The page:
In rarer cases or for truly historic finds they may be returned to shore. He points to what is believed to be a Roman anchor recovered at the site of ScottishPower’s East Anglia ONE wind farm. At around 2,000 years old, he said the item was so significant as to warrant further study. (It is now in conservation at the Mary Rose Trust and will go on display at Ipswich museum in 2025.)
While it works closely with archaeologists on similar surveys, EODEX’s prerogative is making the marine environment safer. While ordnance can be moved, the firm’s preference is usually towards “deflagration” – or safe disposal in situ.
“Everybody gains when UXO is dealt with,” Mr Wasling added. “I can equate it to having asbestos – if you know there’s an asbestos risk you’re not just going to leave it there, because not only is it hazard to people and any building works, it’s also a hazard to the environment when it starts breaking up – and it’s same sort of thing that happens with UXO.”
While historically reliant on “high order” disposal – essentially using an explosive charge to detonate the ordnance, with a major impact on marine life – the industry is increasingly moving towards a more sensitive “low-order” method.
In EODEX’s case this is a “unique” technology pioneered by its parent, defence group Alford Technologies, which fires a very small charge inside the casing of the item. This causes the explosive inside to burn, but not explode, eventually cracking open the casing to leave just scrap metal.
The system can be deployed by ROV or by diver in shallower water and is overseen by the firm’s trained technicians, many of whom are ex-Royal Navy.
Based on military equipment, Mr Wasling says EODEX is the only company to offer the technology commercially and the volume of projects – growing further with the likes of ScotWind on the way – have made for at “a very busy pipeline” in the coming years with work spanning the UK, US, Baltics and Taiwan.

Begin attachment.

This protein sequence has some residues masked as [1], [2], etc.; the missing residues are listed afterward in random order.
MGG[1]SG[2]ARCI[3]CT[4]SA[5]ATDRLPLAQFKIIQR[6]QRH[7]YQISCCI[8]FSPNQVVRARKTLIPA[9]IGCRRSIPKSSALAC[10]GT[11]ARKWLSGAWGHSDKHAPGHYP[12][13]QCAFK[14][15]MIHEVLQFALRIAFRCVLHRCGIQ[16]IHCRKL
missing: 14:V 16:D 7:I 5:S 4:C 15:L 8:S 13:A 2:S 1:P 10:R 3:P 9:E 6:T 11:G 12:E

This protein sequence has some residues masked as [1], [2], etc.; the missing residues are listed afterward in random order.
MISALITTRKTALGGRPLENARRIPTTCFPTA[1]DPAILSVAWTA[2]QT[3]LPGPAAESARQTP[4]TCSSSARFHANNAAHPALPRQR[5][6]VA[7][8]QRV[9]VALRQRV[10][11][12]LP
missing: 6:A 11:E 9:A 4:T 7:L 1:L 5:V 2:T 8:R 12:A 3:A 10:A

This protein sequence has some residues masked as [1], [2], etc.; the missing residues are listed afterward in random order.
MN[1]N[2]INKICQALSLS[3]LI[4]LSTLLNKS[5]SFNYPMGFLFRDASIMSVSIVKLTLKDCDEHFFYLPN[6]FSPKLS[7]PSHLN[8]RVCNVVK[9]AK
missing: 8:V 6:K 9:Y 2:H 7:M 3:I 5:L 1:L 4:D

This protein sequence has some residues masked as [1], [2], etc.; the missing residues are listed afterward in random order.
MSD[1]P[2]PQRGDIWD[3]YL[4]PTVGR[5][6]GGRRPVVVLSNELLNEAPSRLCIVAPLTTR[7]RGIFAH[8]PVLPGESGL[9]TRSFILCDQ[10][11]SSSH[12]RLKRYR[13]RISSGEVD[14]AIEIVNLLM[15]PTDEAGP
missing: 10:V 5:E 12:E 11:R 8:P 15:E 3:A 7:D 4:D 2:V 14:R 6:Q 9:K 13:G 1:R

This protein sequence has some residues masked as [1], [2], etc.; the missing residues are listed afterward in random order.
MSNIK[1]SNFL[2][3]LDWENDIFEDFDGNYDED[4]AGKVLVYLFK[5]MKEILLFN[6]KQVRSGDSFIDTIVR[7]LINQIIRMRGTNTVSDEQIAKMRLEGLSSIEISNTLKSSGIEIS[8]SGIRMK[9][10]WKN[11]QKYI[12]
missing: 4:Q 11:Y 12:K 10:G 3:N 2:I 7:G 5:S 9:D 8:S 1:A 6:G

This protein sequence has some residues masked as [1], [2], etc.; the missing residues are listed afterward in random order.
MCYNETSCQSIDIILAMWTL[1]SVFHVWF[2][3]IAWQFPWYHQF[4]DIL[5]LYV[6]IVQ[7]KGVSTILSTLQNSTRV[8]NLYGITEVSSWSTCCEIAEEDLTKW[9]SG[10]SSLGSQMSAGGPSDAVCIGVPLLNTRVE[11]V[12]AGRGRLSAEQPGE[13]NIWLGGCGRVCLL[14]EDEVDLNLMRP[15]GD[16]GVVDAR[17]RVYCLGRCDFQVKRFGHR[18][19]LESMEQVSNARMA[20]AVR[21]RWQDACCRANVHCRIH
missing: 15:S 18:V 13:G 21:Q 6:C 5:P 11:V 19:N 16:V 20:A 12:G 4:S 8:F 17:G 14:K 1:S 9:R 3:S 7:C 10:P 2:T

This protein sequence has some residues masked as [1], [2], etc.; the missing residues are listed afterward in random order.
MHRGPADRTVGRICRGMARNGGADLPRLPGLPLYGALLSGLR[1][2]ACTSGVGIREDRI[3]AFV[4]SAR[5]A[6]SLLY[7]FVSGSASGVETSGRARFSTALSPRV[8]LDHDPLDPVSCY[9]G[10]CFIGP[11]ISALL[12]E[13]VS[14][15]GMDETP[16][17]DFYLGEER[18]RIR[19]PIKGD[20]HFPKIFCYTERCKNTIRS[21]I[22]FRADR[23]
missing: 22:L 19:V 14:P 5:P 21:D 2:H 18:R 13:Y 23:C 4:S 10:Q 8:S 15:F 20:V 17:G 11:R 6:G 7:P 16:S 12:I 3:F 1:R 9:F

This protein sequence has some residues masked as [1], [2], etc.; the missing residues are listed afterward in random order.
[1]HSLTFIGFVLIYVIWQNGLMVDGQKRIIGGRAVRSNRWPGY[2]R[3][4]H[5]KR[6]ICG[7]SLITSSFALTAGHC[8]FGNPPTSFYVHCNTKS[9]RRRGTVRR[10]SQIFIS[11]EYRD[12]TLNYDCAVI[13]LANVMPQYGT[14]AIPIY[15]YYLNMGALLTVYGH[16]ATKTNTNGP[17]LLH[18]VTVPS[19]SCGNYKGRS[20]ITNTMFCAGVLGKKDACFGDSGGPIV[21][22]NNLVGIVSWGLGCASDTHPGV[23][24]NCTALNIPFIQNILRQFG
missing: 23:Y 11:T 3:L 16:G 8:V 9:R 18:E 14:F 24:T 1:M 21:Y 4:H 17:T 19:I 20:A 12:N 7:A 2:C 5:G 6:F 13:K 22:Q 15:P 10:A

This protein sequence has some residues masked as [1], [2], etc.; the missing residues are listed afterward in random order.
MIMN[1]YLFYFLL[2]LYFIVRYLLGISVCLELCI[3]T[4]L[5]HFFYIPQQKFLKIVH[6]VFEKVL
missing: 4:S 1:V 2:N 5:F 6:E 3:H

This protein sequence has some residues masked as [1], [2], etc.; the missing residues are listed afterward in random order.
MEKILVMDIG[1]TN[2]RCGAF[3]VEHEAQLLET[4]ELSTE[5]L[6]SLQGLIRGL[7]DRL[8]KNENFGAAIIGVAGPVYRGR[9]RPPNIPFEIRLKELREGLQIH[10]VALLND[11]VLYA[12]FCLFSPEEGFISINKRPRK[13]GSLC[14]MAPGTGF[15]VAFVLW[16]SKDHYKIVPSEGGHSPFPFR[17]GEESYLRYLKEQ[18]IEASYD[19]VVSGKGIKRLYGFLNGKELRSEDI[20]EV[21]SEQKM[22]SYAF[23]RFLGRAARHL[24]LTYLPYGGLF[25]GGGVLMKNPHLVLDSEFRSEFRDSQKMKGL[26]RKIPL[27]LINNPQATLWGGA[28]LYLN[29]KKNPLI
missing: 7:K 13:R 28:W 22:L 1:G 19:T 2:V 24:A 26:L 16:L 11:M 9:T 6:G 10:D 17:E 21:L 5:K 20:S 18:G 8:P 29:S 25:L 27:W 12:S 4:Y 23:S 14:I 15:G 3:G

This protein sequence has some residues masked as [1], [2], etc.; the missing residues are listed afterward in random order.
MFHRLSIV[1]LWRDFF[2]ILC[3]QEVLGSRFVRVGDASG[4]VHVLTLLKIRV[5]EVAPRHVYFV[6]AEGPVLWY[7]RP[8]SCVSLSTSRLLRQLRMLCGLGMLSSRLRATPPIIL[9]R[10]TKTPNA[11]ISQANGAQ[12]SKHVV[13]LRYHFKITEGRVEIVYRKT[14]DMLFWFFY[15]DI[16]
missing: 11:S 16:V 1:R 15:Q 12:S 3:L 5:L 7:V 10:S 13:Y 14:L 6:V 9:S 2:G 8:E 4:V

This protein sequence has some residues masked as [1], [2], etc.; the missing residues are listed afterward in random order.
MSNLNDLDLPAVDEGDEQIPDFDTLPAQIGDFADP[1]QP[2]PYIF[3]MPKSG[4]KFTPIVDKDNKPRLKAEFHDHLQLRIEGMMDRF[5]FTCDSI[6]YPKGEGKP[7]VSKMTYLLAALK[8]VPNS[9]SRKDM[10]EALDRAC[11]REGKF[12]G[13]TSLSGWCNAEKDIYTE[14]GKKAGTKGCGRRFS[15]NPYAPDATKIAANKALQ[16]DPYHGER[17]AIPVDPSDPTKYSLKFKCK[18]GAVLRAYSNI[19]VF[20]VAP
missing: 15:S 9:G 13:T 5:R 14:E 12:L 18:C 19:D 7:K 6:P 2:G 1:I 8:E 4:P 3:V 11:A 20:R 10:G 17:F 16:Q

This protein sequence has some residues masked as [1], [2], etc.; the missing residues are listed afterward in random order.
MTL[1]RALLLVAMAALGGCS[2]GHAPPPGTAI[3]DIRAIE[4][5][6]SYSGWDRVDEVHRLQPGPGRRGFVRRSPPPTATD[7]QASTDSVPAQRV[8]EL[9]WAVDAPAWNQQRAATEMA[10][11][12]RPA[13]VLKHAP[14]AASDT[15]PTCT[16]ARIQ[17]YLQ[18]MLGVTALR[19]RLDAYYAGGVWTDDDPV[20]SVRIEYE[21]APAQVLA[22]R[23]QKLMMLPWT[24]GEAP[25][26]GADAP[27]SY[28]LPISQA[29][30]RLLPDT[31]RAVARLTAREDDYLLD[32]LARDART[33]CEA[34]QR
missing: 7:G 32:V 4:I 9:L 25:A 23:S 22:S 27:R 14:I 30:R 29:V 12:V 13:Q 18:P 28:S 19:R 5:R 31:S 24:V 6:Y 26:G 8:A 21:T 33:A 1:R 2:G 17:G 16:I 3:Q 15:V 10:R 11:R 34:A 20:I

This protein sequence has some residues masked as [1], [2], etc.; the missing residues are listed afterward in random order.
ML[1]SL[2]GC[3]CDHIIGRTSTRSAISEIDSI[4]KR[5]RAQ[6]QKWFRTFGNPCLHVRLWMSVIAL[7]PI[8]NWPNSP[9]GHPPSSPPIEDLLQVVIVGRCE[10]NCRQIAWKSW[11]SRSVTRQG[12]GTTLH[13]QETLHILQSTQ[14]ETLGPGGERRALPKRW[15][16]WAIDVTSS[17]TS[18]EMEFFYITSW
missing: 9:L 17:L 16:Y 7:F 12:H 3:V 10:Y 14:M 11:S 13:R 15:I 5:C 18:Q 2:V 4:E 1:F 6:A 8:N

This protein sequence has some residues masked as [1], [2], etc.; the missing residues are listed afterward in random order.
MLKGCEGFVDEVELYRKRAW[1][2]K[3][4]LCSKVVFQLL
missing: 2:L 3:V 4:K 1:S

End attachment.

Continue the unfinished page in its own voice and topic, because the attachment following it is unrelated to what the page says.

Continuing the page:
Nevertheless, having doubled its staff in the past year alone, he is confident the firm has enough capacity to meet the “significant demand” it sees, and is already working with most developers and Tier 1 contractors.
UK leading the way
Maritime Archaeology too has been involved in a sizable pipeline of projects dating back to 2006, when it began work on the Greater Gabbard wind farm. Since then it has helped with numerous sites including Westernmost Rough and the Burbo Bank and Walney extensions, and is now helping development at the East Anglia Hub, Outer Dowsing and the North Irish Sea Array.
Even over that time, the firm has also helped shape the frameworks and best practice around how finds are dealt with – in which the UK appears to be helping lead the way.
“There’s still not concrete guidance,” adds Mr Mason. “One of the interesting things from our perspective is being that voice between the developer and the statutory advisor and helping to shape where this is going and what the best way to do things is.
“The support is generally there, the developers have a much better understanding of how it works in the UK and we’re seeing even clients from other European nations coming to us and saying: ‘What’s the best way to do this?’”
Mr Morrison says the same of the UK’s UXO regulations, especially when compared to the US market, which is only just beginning to dip its toe in the burgeoning offshore wind sector.
For Mr Mason though, the real value in undertaking all this effort is to help provide a long-lasting contribution to the field and to UK maritime history.
“We really want to learn something from all the cost and effort of this. You could just pick it up with an ROV underwater and shove it out the way but we’re not learning anything from that,” he says.
In this way, trusts, historic agencies and offshore developers can work together to ensure their developments help bring a deeper understanding of the past as well, as energy for the future.
“Just taking that little bit extra time to bring [an item] up to the surface, record it and share that report with specialists… That makes a contribution to furthering our understanding of the past and human technology. We get something out of that.”